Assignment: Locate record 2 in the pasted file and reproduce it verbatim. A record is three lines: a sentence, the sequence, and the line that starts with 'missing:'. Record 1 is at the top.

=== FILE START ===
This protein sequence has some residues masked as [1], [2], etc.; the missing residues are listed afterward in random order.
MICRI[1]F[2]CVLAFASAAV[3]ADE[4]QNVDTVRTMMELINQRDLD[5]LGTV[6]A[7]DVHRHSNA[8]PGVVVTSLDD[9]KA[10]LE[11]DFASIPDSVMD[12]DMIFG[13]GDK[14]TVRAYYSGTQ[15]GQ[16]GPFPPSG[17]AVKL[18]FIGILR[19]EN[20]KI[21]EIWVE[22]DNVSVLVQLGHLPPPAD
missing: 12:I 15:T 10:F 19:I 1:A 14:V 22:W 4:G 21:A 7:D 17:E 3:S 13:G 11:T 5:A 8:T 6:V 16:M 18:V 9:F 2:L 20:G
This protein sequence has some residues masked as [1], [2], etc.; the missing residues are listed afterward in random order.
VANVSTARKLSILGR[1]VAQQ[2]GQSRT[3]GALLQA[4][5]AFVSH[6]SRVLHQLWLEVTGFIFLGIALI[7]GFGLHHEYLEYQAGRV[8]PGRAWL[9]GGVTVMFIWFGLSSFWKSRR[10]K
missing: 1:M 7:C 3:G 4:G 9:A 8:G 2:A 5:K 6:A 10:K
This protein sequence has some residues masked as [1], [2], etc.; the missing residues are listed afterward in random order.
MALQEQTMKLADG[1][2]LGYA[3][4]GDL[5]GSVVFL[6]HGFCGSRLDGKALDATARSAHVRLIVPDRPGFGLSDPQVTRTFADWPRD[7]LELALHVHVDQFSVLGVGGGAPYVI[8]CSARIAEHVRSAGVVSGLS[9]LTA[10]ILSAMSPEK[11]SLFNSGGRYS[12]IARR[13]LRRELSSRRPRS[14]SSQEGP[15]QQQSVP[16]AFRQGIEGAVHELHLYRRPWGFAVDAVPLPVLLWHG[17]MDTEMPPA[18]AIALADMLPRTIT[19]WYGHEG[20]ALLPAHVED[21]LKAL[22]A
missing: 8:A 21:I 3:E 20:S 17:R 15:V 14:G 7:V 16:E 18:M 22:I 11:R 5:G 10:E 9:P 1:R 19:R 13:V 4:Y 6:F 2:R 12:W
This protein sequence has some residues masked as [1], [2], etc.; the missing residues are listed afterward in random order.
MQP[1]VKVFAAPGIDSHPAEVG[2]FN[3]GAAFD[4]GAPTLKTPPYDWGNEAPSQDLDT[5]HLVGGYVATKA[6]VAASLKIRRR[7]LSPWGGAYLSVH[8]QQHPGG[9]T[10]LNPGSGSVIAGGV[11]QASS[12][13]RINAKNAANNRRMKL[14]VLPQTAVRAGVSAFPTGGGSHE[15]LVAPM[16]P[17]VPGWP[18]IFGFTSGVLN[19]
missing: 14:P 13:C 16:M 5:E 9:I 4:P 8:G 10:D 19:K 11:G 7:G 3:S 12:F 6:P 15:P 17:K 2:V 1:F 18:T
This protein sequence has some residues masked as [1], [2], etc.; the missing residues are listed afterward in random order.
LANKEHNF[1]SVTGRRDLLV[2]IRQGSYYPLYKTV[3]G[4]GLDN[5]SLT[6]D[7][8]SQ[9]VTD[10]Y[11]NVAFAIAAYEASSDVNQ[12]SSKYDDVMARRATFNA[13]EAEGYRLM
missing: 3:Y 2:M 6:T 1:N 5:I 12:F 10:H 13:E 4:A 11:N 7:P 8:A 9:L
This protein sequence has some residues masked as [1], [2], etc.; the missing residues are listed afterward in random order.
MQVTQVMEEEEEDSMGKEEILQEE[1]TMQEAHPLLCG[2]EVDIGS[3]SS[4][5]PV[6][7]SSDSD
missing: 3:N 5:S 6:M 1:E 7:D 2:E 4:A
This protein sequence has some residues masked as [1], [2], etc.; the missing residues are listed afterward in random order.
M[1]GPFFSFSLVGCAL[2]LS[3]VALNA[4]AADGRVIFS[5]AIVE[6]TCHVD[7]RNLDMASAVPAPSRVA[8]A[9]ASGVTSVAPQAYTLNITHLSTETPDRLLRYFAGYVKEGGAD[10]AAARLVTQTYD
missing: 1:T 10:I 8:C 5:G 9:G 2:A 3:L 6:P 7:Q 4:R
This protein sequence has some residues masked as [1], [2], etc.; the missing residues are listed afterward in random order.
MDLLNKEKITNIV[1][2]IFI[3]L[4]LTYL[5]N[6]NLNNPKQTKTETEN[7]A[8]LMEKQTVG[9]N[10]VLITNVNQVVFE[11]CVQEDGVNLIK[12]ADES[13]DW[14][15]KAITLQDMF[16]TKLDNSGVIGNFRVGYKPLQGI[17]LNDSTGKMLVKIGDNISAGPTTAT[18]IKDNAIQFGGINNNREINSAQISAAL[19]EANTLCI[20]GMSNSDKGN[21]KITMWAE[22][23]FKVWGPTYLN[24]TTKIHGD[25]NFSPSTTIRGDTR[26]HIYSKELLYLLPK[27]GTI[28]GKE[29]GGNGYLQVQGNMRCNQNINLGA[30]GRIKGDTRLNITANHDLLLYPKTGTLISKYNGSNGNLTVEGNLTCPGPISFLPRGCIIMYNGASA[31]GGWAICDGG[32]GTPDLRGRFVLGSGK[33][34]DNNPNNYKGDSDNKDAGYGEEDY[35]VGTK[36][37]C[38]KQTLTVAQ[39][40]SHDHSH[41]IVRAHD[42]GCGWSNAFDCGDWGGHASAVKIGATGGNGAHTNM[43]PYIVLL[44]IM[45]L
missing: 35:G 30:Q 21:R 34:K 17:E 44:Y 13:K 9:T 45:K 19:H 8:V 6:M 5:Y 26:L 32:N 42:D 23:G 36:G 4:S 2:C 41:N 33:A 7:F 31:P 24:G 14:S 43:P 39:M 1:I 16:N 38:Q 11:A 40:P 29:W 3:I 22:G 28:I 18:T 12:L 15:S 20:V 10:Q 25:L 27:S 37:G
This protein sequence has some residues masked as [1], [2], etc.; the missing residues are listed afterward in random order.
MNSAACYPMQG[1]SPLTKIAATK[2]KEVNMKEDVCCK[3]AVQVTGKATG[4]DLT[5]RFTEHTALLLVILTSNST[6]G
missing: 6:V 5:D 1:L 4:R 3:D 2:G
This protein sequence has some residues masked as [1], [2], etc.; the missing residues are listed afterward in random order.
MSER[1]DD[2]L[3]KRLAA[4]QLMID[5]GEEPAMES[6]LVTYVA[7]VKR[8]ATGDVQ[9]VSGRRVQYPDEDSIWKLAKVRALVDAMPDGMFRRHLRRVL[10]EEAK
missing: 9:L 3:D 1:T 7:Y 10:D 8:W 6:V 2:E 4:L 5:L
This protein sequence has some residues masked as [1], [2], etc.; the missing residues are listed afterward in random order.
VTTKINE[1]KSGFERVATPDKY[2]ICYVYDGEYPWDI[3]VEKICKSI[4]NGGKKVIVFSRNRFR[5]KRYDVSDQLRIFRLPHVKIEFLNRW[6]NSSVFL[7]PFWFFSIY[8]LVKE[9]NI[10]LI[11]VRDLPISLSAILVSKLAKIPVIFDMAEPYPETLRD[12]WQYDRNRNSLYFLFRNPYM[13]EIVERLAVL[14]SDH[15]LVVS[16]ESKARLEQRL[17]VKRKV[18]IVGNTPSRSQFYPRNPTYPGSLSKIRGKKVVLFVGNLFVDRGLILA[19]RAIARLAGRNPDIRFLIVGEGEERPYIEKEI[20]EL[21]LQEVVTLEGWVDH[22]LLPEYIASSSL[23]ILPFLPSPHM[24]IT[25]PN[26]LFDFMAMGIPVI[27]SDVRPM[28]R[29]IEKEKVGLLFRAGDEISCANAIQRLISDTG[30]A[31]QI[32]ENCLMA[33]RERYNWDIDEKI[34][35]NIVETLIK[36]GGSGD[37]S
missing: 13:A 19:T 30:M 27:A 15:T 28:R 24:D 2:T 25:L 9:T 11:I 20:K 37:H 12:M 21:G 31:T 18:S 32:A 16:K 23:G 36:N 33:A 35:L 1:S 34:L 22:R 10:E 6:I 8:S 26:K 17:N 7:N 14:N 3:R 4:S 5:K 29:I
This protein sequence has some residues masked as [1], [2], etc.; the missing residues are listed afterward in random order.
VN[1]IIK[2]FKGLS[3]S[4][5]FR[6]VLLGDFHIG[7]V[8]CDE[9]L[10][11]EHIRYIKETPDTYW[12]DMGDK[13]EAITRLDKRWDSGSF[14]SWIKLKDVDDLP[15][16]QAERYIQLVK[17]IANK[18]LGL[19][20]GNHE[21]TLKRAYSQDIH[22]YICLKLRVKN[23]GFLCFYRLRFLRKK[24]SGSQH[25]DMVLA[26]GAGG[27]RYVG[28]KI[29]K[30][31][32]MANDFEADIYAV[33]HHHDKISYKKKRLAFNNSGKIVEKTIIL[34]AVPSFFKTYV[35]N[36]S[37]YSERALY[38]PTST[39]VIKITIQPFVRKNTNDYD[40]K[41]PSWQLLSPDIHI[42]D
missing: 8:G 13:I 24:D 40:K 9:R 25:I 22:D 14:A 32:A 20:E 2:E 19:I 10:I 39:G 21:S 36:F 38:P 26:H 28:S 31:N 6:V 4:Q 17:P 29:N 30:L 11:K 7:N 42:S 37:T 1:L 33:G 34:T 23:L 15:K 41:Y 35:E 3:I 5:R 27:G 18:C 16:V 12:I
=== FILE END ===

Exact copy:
This protein sequence has some residues masked as [1], [2], etc.; the missing residues are listed afterward in random order.
VANVSTARKLSILGR[1]VAQQ[2]GQSRT[3]GALLQA[4][5]AFVSH[6]SRVLHQLWLEVTGFIFLGIALI[7]GFGLHHEYLEYQAGRV[8]PGRAWL[9]GGVTVMFIWFGLSSFWKSRR[10]K
missing: 1:M 7:C 3:G 4:G 9:A 8:G 2:A 5:K 6:A 10:K